A late payment doesn't always mean a lower credit score
Credit Score Report
Dear Credit Score Report,
I have a credit score of 686, and a car payment due on the 28th. I tried to pay online, and it would not accept it until the 29th. How will this affect my credit score? I have not had a late payment before. -- Deborah
Being only a day late with your car payment isn't likely to lower your credit score, experts say, but that doesn't mean you shouldn't strive to be a better borrower.
It's important to pay your bills on time, since payment history is the biggest factor in your credit score. However, being a day late just once isn't likely to cause your score to fall. "If you're not habitually tardy -- if you're not late all the time -- the creditor will usually not ding you," says Howard Dvorkin, founder of the nonprofit counseling and debt management agency ConsolidatedCredit.org. He isn't making any guarantees, though. "It really comes down to the policy of the creditors. Different creditors look at that in different ways," Dvorkin says.
In general, however, the credit bureaus won't be told about a one-time, day-late payment. Banks and other lenders just aren't in a hurry to report your missed payments, since there isn't much benefit in potentially upsetting you and possibly ruining their relationship with a customer, Dvorkin says. Others agree. "Late payments are not reported to the credit reporting companies until an entire payment cycle has passed. That's why an account is reported '30 days late' on a credit report," Rod Griffin, director of public education for credit bureau Experian, says. And if that late payment doesn't show up on your credit report, it can't be factored into your credit score.
But that doesn't mean you have nothing to worry about. Late payments can still trigger fees or other penalties. Luckily, you may be able to get any penalty charges removed from your account. To see if that's possible, pick up the phone: Let your lender know you are a responsible borrower who simply had a problem with their online payment system -- and ask if they'll reverse the fees. If you're firm but polite (and especially if it's your first offense), your request may be granted.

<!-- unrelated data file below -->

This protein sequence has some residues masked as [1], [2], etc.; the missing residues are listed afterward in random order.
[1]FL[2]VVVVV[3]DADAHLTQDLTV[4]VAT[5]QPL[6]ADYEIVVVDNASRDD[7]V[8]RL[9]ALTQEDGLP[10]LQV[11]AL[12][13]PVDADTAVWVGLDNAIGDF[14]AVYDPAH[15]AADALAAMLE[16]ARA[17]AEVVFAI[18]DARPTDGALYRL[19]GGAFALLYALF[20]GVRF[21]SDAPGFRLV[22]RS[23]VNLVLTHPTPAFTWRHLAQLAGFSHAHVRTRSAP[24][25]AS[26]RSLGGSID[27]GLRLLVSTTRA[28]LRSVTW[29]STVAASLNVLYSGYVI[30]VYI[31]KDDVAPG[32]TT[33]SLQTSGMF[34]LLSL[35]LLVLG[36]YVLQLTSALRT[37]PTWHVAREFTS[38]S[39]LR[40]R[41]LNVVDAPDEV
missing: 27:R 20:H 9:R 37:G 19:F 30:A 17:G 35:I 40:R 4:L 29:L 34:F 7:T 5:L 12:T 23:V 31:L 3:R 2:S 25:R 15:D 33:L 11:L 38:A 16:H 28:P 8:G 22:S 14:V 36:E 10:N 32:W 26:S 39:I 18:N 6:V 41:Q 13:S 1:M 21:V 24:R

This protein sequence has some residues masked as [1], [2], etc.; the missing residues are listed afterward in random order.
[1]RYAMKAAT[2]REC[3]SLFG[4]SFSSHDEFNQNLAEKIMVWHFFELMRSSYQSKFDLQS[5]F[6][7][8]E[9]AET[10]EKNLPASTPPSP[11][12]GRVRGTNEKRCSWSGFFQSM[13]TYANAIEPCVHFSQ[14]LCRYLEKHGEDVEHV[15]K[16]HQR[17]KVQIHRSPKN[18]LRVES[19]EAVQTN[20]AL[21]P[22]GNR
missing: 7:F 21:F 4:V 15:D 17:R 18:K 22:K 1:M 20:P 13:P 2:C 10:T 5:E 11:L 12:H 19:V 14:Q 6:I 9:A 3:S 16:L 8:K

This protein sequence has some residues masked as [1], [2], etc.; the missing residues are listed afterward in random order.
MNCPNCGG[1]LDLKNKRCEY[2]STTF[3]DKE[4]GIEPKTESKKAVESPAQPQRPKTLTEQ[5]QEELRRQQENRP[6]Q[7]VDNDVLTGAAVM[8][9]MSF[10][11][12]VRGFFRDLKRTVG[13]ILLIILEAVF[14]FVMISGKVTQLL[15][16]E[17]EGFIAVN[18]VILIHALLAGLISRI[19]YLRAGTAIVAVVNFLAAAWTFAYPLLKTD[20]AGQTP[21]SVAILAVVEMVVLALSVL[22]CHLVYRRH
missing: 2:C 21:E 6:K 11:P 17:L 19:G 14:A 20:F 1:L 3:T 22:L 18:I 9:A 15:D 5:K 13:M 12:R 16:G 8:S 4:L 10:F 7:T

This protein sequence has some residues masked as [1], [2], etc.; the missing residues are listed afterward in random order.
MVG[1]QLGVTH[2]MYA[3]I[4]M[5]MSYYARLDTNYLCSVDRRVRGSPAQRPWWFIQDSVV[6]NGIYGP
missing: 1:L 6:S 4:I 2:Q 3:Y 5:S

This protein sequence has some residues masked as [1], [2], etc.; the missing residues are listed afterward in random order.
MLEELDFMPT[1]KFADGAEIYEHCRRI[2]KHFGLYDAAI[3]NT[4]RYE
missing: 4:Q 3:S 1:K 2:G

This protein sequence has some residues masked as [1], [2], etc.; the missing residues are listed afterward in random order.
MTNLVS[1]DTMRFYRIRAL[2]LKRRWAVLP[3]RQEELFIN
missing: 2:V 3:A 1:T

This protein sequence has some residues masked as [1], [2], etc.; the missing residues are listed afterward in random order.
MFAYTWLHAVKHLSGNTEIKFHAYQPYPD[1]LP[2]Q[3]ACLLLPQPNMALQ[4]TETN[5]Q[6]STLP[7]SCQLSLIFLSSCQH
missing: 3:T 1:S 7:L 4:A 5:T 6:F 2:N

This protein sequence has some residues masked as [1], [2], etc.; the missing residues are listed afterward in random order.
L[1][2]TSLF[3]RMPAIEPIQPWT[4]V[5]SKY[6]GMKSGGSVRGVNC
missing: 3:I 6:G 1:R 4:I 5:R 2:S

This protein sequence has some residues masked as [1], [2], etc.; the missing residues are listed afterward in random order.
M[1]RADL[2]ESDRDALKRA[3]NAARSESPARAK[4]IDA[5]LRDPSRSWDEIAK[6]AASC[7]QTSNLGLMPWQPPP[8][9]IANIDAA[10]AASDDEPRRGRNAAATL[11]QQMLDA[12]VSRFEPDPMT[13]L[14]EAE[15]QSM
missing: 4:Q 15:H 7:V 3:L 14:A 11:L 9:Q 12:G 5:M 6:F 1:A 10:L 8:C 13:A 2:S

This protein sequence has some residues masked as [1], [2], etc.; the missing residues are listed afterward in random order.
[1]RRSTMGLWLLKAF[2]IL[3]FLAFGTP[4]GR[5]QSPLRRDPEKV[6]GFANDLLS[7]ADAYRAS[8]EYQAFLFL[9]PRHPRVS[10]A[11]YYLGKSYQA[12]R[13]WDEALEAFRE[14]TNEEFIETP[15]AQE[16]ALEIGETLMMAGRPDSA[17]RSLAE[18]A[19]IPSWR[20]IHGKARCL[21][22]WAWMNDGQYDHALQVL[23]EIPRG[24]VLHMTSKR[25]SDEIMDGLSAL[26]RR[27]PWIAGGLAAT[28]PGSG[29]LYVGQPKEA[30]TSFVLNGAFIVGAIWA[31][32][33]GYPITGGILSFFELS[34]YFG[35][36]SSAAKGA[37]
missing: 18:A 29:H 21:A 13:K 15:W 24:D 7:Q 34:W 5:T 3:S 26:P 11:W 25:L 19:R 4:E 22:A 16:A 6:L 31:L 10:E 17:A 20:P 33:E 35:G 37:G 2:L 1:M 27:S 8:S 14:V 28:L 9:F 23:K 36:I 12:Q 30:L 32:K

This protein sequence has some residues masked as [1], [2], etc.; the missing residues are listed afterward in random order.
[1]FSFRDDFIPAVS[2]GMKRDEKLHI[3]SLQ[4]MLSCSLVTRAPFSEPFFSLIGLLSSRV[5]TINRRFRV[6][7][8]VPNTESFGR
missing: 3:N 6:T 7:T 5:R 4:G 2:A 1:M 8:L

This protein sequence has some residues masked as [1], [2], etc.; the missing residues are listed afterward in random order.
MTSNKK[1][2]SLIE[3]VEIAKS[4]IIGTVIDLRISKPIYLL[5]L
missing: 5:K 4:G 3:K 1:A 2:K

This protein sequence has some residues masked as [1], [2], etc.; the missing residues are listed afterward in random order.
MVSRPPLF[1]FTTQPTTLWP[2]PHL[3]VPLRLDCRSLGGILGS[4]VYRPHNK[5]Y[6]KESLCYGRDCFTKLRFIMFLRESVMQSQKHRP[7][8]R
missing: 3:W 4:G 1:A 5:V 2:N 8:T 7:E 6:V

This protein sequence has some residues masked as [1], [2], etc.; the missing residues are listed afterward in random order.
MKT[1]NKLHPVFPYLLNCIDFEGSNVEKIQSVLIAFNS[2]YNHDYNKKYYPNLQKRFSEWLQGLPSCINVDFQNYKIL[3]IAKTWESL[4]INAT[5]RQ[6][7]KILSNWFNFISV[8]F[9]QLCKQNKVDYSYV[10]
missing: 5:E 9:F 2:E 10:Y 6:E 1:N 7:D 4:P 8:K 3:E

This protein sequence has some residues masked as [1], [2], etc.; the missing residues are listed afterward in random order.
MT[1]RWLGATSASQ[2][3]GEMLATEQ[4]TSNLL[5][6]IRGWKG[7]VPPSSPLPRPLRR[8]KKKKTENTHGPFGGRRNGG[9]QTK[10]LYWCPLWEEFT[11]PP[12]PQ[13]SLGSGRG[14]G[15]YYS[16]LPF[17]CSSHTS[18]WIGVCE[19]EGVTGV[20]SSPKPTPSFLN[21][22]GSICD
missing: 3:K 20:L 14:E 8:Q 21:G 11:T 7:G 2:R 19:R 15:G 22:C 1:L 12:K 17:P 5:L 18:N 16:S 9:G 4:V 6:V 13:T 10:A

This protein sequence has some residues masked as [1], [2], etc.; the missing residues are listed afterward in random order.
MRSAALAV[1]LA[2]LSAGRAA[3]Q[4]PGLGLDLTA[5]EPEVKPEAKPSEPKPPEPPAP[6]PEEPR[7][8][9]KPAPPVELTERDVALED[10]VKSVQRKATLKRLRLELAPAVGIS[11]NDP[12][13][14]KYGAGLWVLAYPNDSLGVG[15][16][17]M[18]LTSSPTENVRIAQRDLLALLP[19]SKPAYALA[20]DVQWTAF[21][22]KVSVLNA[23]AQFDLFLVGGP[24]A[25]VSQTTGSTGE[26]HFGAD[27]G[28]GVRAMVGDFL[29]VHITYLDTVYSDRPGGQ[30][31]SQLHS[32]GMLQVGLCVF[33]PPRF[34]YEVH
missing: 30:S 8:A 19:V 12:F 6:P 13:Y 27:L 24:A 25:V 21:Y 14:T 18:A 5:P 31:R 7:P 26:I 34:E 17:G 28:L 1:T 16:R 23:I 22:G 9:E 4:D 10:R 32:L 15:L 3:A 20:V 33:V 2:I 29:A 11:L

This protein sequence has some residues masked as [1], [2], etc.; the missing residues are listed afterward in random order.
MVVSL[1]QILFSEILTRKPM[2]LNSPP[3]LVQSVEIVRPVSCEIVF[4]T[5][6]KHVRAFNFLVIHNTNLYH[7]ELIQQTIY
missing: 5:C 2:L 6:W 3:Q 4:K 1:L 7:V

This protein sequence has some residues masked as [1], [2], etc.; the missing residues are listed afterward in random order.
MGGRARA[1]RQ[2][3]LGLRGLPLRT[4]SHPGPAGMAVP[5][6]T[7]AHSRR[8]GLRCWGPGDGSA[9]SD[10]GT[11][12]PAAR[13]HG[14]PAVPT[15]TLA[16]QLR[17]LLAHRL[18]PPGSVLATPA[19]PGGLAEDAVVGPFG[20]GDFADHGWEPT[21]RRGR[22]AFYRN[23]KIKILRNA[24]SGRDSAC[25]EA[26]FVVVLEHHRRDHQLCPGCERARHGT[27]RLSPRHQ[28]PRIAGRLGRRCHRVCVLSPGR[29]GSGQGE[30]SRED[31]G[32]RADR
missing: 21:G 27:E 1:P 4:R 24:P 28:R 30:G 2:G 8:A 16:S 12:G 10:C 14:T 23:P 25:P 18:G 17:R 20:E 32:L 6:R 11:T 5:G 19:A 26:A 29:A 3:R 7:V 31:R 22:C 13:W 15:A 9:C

Meanwhile, even if your score doesn't fall as a result of that missed payment, you should still take action to improve your borrowing approach. Right now, your score of 686 puts you well below the median FICO score of about 720. Since you've never before made a late payment, I'm going to guess you simply haven't yet established much of a credit history. But that will change. Over time, as long as you following the basics of good borrowing, your score should improve.
So what are those basics?
Always make payments on time. Mistakes like yours do happen, but since payment history accounts for the bulk of your credit score, strive to never again miss a due date. That could require setting up automatic payments or reminders to yourself in the form of a note on your calendar, for example. Figure out what system works best for you and use it.
Keep credit balances low. For any outstanding loans you may have, keep balances as low as possible. That may mean using your credit cards less. It could also mean making an extra effort to budget more carefully, applying any spare cash toward paying down your debts.
Open new accounts cautiously. Taking on additional debt can also cause problems for your score. Before opening any new credit accounts or new loans, think about what you're doing: Do you really need this account? If the answer is "no" or even "maybe," then you are probably better off not applying. New loan applications can lower your credit score, so always apply carefully.
A great score won't happen overnight, but follow these rules consistently over time and you'll eventually get there.
See related: How your FICO credit score is calculated: Payment history, Even barely late payments can impact your credit score, How late is too late for a credit card payment?, FICO reveals how common credit mistakes affect scores
Jeremy M. Simon is a former CreditCards.com reporter who wrote about credit scoring, economic data, credit card crime and other issues. He is based in Austin, Texas. He is a graduate of Vassar College and has previously worked for Thomson Financial in New York City, where he wrote about the stock markets, and Texas Monthly, as well as several publications in Austin.
Published: September 13, 2011